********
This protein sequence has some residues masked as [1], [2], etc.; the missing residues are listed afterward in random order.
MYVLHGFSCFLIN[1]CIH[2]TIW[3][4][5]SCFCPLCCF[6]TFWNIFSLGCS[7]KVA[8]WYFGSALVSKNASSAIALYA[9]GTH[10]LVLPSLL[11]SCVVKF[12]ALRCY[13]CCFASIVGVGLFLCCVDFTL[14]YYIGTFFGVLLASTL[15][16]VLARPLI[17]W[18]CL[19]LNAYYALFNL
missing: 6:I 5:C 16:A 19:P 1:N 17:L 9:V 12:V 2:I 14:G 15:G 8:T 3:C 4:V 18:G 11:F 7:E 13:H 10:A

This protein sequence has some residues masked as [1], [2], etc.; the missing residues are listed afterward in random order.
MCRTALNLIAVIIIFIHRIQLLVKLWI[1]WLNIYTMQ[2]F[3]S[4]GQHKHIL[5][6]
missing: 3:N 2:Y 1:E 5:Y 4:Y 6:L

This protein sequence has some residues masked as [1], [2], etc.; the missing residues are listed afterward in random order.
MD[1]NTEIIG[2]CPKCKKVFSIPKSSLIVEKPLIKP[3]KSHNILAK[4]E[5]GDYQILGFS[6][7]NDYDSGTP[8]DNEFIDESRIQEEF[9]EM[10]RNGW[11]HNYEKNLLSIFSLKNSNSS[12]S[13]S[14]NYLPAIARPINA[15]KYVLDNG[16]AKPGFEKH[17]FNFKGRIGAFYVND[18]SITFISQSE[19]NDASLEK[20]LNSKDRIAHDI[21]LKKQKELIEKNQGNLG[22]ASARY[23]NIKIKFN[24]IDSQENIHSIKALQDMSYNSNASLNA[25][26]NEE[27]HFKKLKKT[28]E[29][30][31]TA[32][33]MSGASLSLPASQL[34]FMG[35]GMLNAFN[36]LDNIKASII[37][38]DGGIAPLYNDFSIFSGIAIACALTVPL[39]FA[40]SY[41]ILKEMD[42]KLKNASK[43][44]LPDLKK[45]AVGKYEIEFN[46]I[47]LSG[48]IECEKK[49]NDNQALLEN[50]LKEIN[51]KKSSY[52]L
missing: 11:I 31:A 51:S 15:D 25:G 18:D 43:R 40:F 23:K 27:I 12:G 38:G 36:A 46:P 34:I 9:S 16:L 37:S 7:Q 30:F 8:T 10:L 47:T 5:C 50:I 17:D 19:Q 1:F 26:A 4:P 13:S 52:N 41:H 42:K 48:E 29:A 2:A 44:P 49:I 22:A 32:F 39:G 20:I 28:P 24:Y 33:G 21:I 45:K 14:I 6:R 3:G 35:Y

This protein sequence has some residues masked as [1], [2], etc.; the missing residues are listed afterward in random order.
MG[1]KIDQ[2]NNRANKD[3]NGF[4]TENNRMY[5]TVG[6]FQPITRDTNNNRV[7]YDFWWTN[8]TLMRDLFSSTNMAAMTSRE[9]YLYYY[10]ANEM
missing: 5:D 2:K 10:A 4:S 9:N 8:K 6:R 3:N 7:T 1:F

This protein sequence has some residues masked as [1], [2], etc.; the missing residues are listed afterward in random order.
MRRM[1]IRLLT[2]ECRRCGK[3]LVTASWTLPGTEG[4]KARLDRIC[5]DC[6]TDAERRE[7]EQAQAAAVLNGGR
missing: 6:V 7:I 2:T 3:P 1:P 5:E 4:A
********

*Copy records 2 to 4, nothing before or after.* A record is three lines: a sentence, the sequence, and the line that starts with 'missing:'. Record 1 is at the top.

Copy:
This protein sequence has some residues masked as [1], [2], etc.; the missing residues are listed afterward in random order.
MCRTALNLIAVIIIFIHRIQLLVKLWI[1]WLNIYTMQ[2]F[3]S[4]GQHKHIL[5][6]
missing: 3:N 2:Y 1:E 5:Y 4:Y 6:L

This protein sequence has some residues masked as [1], [2], etc.; the missing residues are listed afterward in random order.
MD[1]NTEIIG[2]CPKCKKVFSIPKSSLIVEKPLIKP[3]KSHNILAK[4]E[5]GDYQILGFS[6][7]NDYDSGTP[8]DNEFIDESRIQEEF[9]EM[10]RNGW[11]HNYEKNLLSIFSLKNSNSS[12]S[13]S[14]NYLPAIARPINA[15]KYVLDNG[16]AKPGFEKH[17]FNFKGRIGAFYVND[18]SITFISQSE[19]NDASLEK[20]LNSKDRIAHDI[21]LKKQKELIEKNQGNLG[22]ASARY[23]NIKIKFN[24]IDSQENIHSIKALQDMSYNSNASLNA[25][26]NEE[27]HFKKLKKT[28]E[29][30][31]TA[32][33]MSGASLSLPASQL[34]FMG[35]GMLNAFN[36]LDNIKASII[37][38]DGGIAPLYNDFSIFSGIAIACALTVPL[39]FA[40]SY[41]ILKEMD[42]KLKNASK[43][44]LPDLKK[45]AVGKYEIEFN[46]I[47]LSG[48]IECEKK[49]NDNQALLEN[50]LKEIN[51]KKSSY[52]L
missing: 11:I 31:A 51:S 15:D 25:G 18:D 43:R 40:F 23:K 27:I 12:G 38:G 36:A 46:P 34:I 9:S 16:L 37:S 7:Q 30:F 8:T 10:L 47:T 5:C 50:I 17:D 19:Q 1:F 26:A 4:P 13:S 52:N 41:H 42:K 48:E 29:A 2:A 44:P 49:I 22:A 32:F 39:G 20:I 28:P 24:Y 33:G 21:I 45:K 14:I 6:R 3:G 35:Y

This protein sequence has some residues masked as [1], [2], etc.; the missing residues are listed afterward in random order.
MG[1]KIDQ[2]NNRANKD[3]NGF[4]TENNRMY[5]TVG[6]FQPITRDTNNNRV[7]YDFWWTN[8]TLMRDLFSSTNMAAMTSRE[9]YLYYY[10]ANEM
missing: 5:D 2:K 10:A 4:S 9:N 8:K 6:R 3:N 7:T 1:F